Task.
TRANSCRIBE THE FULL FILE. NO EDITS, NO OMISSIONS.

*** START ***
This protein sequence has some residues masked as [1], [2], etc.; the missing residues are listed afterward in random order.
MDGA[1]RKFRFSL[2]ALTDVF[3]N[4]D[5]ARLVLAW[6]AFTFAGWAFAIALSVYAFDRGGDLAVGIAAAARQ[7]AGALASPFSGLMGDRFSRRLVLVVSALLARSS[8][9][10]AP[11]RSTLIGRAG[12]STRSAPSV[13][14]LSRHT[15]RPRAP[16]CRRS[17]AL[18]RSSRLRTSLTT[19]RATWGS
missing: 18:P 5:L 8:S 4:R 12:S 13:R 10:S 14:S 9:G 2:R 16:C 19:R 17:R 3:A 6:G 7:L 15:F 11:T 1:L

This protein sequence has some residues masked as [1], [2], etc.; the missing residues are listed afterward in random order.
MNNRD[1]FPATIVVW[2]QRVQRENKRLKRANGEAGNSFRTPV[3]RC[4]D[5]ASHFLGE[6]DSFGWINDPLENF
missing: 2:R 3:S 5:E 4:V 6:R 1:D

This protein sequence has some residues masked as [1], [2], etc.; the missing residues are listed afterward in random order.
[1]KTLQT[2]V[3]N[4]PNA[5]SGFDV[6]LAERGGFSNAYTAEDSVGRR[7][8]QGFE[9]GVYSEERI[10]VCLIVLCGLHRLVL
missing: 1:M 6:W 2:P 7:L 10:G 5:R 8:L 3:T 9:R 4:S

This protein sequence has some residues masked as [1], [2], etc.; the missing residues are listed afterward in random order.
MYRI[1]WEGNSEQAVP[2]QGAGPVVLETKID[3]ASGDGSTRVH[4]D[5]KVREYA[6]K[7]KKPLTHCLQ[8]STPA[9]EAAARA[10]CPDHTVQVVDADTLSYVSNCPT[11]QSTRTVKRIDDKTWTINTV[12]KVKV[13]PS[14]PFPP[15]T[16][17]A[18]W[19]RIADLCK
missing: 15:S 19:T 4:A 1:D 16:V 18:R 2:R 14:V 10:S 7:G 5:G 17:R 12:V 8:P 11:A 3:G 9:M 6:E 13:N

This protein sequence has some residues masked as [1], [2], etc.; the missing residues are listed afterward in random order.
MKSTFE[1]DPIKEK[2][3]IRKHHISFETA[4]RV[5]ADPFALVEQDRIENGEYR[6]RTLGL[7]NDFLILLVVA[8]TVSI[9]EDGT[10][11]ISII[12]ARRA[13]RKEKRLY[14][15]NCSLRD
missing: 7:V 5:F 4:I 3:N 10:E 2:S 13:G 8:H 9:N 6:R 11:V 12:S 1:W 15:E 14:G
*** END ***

This protein sequence has some residues masked as [1], [2], etc.; the missing residues are listed afterward in random order.
MDGA[1]RKFRFSL[2]ALTDVF[3]N[4]D[5]ARLVLAW[6]AFTFAGWAFAIALSVYAFDRGGDLAVGIAAAARQ[7]AGALASPFSGLMGDRFSRRLVLVVSALLARSS[8][9][10]AP[11]RSTLIGRAG[12]STRSAPSV[13][14]LSRHT[15]RPRAP[16]CRRS[17]AL[18]RSSRLRTSLTT[19]RATWGS
missing: 18:P 5:L 8:S 4:R 12:S 13:R 10:S 14:S 9:G 2:R 16:C 19:R 17:R 3:A 6:G 7:L 15:F 11:T 1:L

This protein sequence has some residues masked as [1], [2], etc.; the missing residues are listed afterward in random order.
MNNRD[1]FPATIVVW[2]QRVQRENKRLKRANGEAGNSFRTPV[3]RC[4]D[5]ASHFLGE[6]DSFGWINDPLENF
missing: 2:R 3:S 5:E 4:V 6:R 1:D

This protein sequence has some residues masked as [1], [2], etc.; the missing residues are listed afterward in random order.
[1]KTLQT[2]V[3]N[4]PNA[5]SGFDV[6]LAERGGFSNAYTAEDSVGRR[7][8]QGFE[9]GVYSEERI[10]VCLIVLCGLHRLVL
missing: 1:M 6:W 2:P 7:L 10:G 5:R 8:L 3:T 9:R 4:S

This protein sequence has some residues masked as [1], [2], etc.; the missing residues are listed afterward in random order.
MYRI[1]WEGNSEQAVP[2]QGAGPVVLETKID[3]ASGDGSTRVH[4]D[5]KVREYA[6]K[7]KKPLTHCLQ[8]STPA[9]EAAARA[10]CPDHTVQVVDADTLSYVSNCPT[11]QSTRTVKRIDDKTWTINTV[12]KVKV[13]PS[14]PFPP[15]T[16][17]A[18]W[19]RIADLCK
missing: 15:S 19:T 4:A 1:D 16:V 18:R 2:R 14:V 10:S 7:G 5:G 17:R 12:V 8:P 11:A 3:G 9:M 6:E 13:N

This protein sequence has some residues masked as [1], [2], etc.; the missing residues are listed afterward in random order.
MKSTFE[1]DPIKEK[2][3]IRKHHISFETA[4]RV[5]ADPFALVEQDRIENGEYR[6]RTLGL[7]NDFLILLVVA[8]TVSI[9]EDGT[10][11]ISII[12]ARRA[13]RKEKRLY[14][15]NCSLRD
missing: 7:V 5:F 4:I 3:N 10:E 2:S 13:G 8:H 9:N 6:R 11:V 12:S 1:W 15:E 14:G